And when it comes to launching new products or services, sometimes we’ve had ideas that people believed won’t work, even the consumers themselves, but when we launched, they worked like a charm. So sometimes it's about good intuition and believing in something logical and going with it all the way. So a lot of the time you just have to try something new and go against the flow and know that you're going to fail, sometimes miserably, but you have to give it a good try every once in a while because this not only benefits the organization, it also benefits yourself. And other times you will get great success and you understand that it's not always about harvesting these needs from the Excel sheets or customers, but it's also about finding the ideas that will later generate good growth options.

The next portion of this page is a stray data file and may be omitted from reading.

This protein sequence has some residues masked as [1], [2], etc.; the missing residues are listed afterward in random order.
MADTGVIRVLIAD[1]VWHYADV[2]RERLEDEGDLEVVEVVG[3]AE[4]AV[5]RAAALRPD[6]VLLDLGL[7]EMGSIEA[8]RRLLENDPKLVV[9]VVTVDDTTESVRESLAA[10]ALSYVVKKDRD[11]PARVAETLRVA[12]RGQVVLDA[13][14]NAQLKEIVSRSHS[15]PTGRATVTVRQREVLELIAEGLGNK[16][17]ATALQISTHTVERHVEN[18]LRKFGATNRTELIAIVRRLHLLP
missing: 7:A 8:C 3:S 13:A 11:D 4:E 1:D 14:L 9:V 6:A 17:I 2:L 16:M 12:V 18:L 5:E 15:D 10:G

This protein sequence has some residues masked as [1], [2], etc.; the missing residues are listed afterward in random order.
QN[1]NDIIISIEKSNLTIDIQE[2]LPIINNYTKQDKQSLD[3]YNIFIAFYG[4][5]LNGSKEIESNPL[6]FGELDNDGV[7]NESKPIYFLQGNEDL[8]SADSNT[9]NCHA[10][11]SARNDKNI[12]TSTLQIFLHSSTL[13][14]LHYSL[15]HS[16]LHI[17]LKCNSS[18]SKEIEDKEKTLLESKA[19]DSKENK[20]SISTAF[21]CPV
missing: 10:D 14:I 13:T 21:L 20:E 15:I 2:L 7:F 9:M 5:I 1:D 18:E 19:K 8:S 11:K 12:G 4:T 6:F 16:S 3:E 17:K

Tell me a little bit about Cellcom. How did you succeed in this role, which is incredibly difficult and competitive?

Being in charge of customer retention was great, but the timing of when I joined was also unbelievably amazing because, at that time, the minister of communication canceled leaving fees. We knew this was coming, but we couldn't have prepared enough for it. The fee cancellation started an unbelievably fierce price war between the companies because suddenly, there were no barriers to leaving any companies; there were no fines. And within two months, the prices dropped by 200% or 300%. Additionally, new MVNOs going into the game had nothing to lose, so they could put a price tag of $6 and they'd still gain. And the regulatory procedures allowed them and encouraged them to add as many subscribers as they could.

As a company, what steps did you take to retain customers amidst these price wars?